"It is necessary that we set very clear lines for Muslims that are here in America,” Terry Jones, the Florida pastor, said in a statement Wednesday announcing his plans to protest at the Dearborn mosque. "If they desire to change our Constitution, in other words to institute Sharia, then these Muslims are no longer welcome in our country."

Officials at the Islamic Center of America are still deciding how to respond, though they are leaning toward a Good Friday counter-event that would bring together religious leaders of different backgrounds to encourage tolerance and interfaith dialogue.

"For us to try to fight fire with fire like in this case - to fight hate with hate - is really unproductive and actually destructive," said Allie, the mosque's executive administrator. "Under different circumstances, we'd welcome a dialogue with Terry Jones or other detractors, but it's got to be civilized."

Developments like the mosque protest have some local law enforcement officials sympathizing with growing Muslim anxiety.

Dearborn Police Chief Ronald Haddad is among them. He estimates that he has received 10,000 anti-Muslim “hate e-mails,” some calling him a “Taliban police chief” or alleging that he’s persecuting Christians.

The senders assume he’s Muslim because of his last name, Haddad says, even though he’s a Christian of Lebanese descent.

Like Alawan and Haddad, many Arab-Americans in the area trace their local roots back generations. The first big wave of Middle Easterners arrived in southeast Michigan around 1910 to man Henry Ford’s automobile plants in Highland Park and Dearborn.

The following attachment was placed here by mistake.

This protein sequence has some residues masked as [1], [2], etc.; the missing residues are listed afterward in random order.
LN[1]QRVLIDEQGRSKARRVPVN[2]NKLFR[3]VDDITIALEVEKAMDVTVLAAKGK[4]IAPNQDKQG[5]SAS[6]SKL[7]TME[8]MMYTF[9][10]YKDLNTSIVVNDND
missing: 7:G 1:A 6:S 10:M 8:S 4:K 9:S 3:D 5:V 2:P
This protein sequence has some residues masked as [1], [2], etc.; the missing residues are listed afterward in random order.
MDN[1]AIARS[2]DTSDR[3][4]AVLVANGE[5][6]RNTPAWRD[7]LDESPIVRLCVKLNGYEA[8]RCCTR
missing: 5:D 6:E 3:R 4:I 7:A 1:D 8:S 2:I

Those immigrants were mostly Christians from the area that is now Lebanon but was then part of the Ottoman Empire.

“Ford seemed to think that that this particular segment of the empire was industrious and productive and a good source of cheap labor,” said Saeed Khan, a lecturer in Islamic history, politics and culture at Wayne State University in Detroit.

Khan said Ford also favored immigrants from that region because, unlike some other groups, they tended to be light-skinned.

After the defeated Ottoman Empire was carved up at the end of World War I, Christians were given favored status in the newly created Lebanon, provoking more Muslims to exit the region. Some wound up in new Arab strongholds like metro Detroit.

“Especially after Henry Ford announced the $5 workday, (immigrants) would get off the train in Detroit looking for work, and police would pick them up and take them to Ford’s Rouge plant to apply,” Dearborn Mayor John O’Reilly said, referring to a huge Dearborn manufacturing facility that opened in the 1920s.

Today, southeast Michigan’s Muslim population is estimated at nearly half a million, Khan said. Though there are larger Muslim populations in New York and Southern California, there are few places in the country with such a heavy concentration of Muslims.